• Historical Performance

Additional Analysis for IUL and VUL Policies

If you are purchasing an Indexed Universal Life (IUL) or Variable Universal Life (VUL) plan, you still have some work to do. Whole Life and Universal Life returns vary over time, but they don’t have the volatility that IUL and VUL plans have. The typical IUL or VUL illustration shows the same rate of return every year for 30, 40, 50, and 60 years.

Using Monte Carlo Simulations for Accurate Projections

However, the return on the IUL or VUL might be 0% one year and 10% the next. This exposes them to the Sequence of Return Risk, even if the illustration assumes a conservative average rate. The proposed policy must be evaluated to determine the probability of success.

We can use a Monte Carlo simulation tool that tests how the policy will perform with a thousand randomized returns with the same average return and standard deviation. Life Insurance Sustainability Analytics (LISA) is a tool that tests the illustration, providing a real-world assessment of the probability of lapse, allowing you to make modifications for better outcomes.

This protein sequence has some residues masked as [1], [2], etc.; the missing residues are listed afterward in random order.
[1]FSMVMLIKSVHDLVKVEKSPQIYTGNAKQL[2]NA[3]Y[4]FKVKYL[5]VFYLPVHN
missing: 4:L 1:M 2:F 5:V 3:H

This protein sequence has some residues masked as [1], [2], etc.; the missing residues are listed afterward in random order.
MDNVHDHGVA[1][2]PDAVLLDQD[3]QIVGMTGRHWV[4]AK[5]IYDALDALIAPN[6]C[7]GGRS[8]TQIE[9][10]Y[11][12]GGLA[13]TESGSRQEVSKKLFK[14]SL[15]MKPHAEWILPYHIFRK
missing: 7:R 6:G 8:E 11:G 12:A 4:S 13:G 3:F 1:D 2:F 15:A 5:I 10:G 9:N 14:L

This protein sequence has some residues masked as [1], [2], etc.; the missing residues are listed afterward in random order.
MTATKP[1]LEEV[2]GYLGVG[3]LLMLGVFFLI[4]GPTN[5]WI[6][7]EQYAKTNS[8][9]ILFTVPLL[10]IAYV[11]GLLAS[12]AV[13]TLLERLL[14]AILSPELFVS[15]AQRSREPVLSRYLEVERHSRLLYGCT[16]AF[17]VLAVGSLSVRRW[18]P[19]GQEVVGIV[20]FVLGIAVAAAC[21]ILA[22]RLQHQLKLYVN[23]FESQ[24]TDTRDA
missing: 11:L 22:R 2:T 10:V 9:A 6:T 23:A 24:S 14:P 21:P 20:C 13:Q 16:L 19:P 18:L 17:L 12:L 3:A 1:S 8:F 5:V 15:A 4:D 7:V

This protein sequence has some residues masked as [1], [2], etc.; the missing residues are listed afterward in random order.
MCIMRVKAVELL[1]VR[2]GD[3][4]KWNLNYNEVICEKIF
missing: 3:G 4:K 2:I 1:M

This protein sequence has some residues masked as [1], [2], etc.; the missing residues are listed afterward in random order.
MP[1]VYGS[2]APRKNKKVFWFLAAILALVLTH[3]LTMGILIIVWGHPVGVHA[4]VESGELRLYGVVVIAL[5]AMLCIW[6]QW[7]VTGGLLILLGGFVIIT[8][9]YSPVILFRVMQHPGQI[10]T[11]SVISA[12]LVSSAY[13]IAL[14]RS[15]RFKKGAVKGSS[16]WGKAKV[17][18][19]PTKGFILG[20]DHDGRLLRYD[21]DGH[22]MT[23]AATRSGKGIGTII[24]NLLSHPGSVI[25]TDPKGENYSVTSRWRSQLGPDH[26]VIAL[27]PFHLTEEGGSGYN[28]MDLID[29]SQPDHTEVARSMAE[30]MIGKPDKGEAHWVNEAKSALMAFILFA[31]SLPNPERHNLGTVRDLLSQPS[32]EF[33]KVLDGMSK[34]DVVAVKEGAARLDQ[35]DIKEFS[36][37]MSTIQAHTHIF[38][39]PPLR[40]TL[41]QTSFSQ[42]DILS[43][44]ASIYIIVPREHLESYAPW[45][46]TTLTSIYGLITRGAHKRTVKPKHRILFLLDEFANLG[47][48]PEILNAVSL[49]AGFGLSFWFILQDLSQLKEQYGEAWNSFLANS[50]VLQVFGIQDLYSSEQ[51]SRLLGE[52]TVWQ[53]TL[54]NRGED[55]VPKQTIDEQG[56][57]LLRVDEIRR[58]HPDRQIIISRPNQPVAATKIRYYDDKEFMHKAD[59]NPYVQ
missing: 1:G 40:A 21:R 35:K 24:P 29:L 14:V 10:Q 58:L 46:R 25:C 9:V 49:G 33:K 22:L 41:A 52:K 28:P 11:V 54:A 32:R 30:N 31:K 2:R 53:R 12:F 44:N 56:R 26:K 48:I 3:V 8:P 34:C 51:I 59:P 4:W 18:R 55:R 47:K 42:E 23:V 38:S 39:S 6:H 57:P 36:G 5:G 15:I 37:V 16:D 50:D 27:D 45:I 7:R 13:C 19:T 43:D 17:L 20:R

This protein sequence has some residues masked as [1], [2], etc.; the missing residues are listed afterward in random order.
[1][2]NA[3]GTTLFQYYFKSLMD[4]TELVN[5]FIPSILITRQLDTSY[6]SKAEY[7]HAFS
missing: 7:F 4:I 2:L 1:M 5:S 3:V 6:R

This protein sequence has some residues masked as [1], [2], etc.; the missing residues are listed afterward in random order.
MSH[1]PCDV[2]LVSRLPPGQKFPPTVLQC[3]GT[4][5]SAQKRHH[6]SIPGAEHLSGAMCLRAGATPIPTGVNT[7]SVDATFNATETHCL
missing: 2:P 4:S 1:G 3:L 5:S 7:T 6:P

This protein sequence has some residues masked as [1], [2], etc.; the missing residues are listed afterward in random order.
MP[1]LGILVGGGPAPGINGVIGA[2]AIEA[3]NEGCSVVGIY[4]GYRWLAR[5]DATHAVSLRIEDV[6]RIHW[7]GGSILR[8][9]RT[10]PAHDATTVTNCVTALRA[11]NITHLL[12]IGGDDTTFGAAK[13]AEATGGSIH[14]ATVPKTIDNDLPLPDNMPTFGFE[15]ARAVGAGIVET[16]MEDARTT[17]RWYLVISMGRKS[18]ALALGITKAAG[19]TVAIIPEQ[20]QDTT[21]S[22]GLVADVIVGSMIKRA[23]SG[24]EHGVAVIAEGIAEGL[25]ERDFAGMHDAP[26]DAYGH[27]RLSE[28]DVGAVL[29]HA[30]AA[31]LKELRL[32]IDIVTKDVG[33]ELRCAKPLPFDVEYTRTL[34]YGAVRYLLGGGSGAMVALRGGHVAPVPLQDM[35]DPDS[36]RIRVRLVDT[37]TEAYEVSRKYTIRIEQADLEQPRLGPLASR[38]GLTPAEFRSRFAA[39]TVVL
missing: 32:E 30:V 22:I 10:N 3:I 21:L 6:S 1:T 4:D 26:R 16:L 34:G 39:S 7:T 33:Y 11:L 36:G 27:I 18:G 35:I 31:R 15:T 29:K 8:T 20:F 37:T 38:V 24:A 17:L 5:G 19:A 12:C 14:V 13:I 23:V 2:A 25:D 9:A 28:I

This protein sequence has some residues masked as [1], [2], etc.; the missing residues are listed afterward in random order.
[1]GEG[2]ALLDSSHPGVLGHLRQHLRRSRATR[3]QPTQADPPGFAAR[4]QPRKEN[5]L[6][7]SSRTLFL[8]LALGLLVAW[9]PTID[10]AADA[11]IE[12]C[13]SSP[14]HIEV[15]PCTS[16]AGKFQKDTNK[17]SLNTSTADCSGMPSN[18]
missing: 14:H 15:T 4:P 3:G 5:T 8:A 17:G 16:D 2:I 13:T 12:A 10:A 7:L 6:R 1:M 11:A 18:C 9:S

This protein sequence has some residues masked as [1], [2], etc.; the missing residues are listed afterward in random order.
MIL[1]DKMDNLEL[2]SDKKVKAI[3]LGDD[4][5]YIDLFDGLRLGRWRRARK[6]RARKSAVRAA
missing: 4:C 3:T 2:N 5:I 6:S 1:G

Using Lisa, one study of a typical illustration found that a shocking 50% of policies will lapse before age 100, even if the long-term average return is correct. Typically, a premium increase of 35% was needed to make the sequence of risk a nonfactor.

Mind you, even if the agent is conservative and runs the illustration at a lower interest rate that the agent believes is more realistic, the policy will have a significant probability of failing. The issue is not the long-term rate of return. The risk is pure due to the sequence of return risk.

Conducting a Thorough Analysis: The Importance of Due Diligence

With the staggering range of options, deciding on the ideal life insurance plan requires careful consideration of your unique financial situation, goals, and risk tolerance. Analyzing takes time, and the reports cost money.